What you need to know about the coronavirus right now

(Reuters) – Here’s what you need to know about the coronavirus right now:

Brink of large coronavirus outbreak

Hong Kong leader Carrie Lam warned the city is on the brink of a large-scale outbreak and urged people to stay indoors as strict new measures to curb the spread took effect on Wednesday.

The new regulations ban gatherings of more than two people, close dining in restaurants and make the wearing of face masks mandatory in public places, including outdoors. These are the toughest measures introduced in the city since the outbreak.

The government has also tightened testing and quarantine arrangements for sea and air crew members. The measures will be in place for at least seven days.

Aged care home crisis in Australia

Australia has sent defence and emergency medical teams, usually deployed to disaster zones, to aged care homes in Melbourne to help contain the country’s worst outbreak of the virus. There are currently 804 active COVID-19 cases linked to the homes, including workers, state premier Daniel Andrews said.

Prime Minister Scott Morrison described as “very distressing” the situation in 13 aged care facilities in the state of Victoria, of which Melbourne is capital.

The outbreaks have largely been due to transmission from workers at the homes, many of whom might not have been aware they were carrying the virus. “When it rains, everyone gets wet. And that is what we’re seeing with broad-based community transmission in Victoria,” Morrison said.

Melbourne, Australia’s second-most populous city, is in the midst of reimposed lockdown that has stalled the reopening of businesses, forced other states to shut borders with Victoria and held off reopening travel with New Zealand.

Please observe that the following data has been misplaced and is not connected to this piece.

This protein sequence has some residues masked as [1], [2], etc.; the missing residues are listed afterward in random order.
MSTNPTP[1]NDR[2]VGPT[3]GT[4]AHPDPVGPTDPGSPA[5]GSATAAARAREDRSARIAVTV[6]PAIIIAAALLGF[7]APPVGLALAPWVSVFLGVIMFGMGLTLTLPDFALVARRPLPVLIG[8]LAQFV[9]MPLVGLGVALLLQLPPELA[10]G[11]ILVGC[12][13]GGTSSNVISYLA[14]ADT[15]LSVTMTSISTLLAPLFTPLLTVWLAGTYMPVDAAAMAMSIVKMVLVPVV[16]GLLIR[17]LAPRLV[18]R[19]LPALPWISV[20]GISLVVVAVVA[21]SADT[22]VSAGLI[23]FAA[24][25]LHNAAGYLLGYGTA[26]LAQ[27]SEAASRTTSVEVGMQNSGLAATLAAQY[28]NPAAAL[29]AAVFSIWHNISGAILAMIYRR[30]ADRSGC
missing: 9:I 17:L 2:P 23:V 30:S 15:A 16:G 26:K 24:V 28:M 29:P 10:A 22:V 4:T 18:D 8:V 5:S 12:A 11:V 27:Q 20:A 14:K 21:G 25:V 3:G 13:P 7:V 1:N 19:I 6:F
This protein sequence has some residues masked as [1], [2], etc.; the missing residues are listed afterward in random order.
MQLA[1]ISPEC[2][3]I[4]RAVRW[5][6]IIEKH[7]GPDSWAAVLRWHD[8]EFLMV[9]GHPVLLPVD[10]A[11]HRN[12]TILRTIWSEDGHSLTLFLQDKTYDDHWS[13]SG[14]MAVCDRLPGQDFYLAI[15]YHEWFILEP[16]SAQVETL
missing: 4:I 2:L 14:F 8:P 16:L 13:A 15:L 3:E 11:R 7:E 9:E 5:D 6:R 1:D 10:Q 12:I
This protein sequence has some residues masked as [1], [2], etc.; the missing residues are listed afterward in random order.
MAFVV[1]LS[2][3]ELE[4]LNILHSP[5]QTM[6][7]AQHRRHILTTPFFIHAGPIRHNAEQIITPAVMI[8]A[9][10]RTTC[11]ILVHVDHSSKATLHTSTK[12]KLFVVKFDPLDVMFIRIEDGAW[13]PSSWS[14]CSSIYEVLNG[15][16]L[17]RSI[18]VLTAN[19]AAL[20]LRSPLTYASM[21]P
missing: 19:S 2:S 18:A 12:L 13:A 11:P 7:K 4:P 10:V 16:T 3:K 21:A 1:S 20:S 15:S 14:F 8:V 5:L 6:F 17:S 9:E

Vaccine pricing for developed countries

Pfizer Inc said other developed countries would have to pay the same for its coronavirus vaccine as what it has agreed to charge the United States under a contract.

The U.S. government has agreed to pay nearly $2 billion to buy enough of a COVID-19 vaccine being developed by Pfizer and German biotech BioNTech SE to inoculate 50 million people at a price of $39 for a two-dose treatment course.

Pfizer executives expect people will need to receive vaccinations for a number of years to maintain herd immunity globally, either because immunity may diminish over time or the virus will mutate.

The mRNA technology employed in the BioNTech/Pfizer vaccine “is ideal for both: you can boost and boost and boost without losing efficacy”, Pfizer CEO Albert Bourla told Reuters.

“And also, you can move very fast from one type of vaccine to another by simply modifying the (genetic) code.”

State of play in United States

Half a dozen U.S. states in the South and West reported one-day records for coronavirus deaths on Tuesday and cases in Texas passed the 400,000 mark, dampening early hopes the country was past the worst of an economic crisis that has decimated businesses and put millions of Americans out of work.

California health officials said Latinos, who make up just over a third of the most populous U.S. state, account for 56% of infections and 46% of deaths.

Cases are soaring in the Central Valley agricultural region, with its heavily Latino population, overwhelming hospitals.

In Washington, some Republicans in the U.S. Senate pushed back against their party’s $1 trillion coronavirus relief proposal the day after it was unveiled by Majority Leader Mitch McConnell. “I’m not for borrowing another trillion dollars,” Republican Senator Rand Paul told reporters.

(Compiled by Karishma Singh; Editing by Himani Sarkar)